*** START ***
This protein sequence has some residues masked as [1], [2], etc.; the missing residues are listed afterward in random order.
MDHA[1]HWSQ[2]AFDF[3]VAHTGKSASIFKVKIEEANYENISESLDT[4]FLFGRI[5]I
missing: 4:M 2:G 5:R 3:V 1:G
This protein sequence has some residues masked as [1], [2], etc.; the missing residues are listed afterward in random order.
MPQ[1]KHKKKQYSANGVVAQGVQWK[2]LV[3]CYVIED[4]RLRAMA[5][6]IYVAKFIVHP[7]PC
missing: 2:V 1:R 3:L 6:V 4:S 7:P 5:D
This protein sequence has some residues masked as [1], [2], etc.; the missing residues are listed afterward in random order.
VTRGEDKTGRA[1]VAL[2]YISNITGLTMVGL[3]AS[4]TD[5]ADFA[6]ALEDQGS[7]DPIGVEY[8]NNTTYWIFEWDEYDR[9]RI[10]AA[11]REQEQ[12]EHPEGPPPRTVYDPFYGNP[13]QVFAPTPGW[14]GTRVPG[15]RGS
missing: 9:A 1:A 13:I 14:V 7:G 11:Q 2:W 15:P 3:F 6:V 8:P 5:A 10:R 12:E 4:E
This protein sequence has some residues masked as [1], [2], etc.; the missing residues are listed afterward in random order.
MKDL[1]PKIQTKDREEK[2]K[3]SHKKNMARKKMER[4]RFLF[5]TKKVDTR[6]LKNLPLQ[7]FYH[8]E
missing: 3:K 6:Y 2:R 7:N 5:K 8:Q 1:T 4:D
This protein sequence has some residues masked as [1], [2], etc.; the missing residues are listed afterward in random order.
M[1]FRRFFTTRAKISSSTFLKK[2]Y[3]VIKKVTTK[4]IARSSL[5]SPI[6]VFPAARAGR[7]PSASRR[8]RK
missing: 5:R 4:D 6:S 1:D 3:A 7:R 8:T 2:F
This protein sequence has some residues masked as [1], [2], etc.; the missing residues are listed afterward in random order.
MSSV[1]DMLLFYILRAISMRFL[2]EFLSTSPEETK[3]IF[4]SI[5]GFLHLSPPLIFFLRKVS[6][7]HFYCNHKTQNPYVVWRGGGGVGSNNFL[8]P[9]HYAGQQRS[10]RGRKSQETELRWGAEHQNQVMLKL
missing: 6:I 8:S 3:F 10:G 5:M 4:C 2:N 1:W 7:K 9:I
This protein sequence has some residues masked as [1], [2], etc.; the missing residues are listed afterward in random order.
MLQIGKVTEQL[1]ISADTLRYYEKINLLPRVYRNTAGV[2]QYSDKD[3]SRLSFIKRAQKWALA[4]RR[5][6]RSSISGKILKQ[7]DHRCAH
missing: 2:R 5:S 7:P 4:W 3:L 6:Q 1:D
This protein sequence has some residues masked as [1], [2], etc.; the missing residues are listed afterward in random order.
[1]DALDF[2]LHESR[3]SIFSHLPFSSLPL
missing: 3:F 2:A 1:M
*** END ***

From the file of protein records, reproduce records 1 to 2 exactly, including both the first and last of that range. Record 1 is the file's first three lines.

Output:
This protein sequence has some residues masked as [1], [2], etc.; the missing residues are listed afterward in random order.
MDHA[1]HWSQ[2]AFDF[3]VAHTGKSASIFKVKIEEANYENISESLDT[4]FLFGRI[5]I
missing: 4:M 2:G 5:R 3:V 1:G
This protein sequence has some residues masked as [1], [2], etc.; the missing residues are listed afterward in random order.
MPQ[1]KHKKKQYSANGVVAQGVQWK[2]LV[3]CYVIED[4]RLRAMA[5][6]IYVAKFIVHP[7]PC
missing: 2:V 1:R 3:L 6:V 4:S 7:P 5:D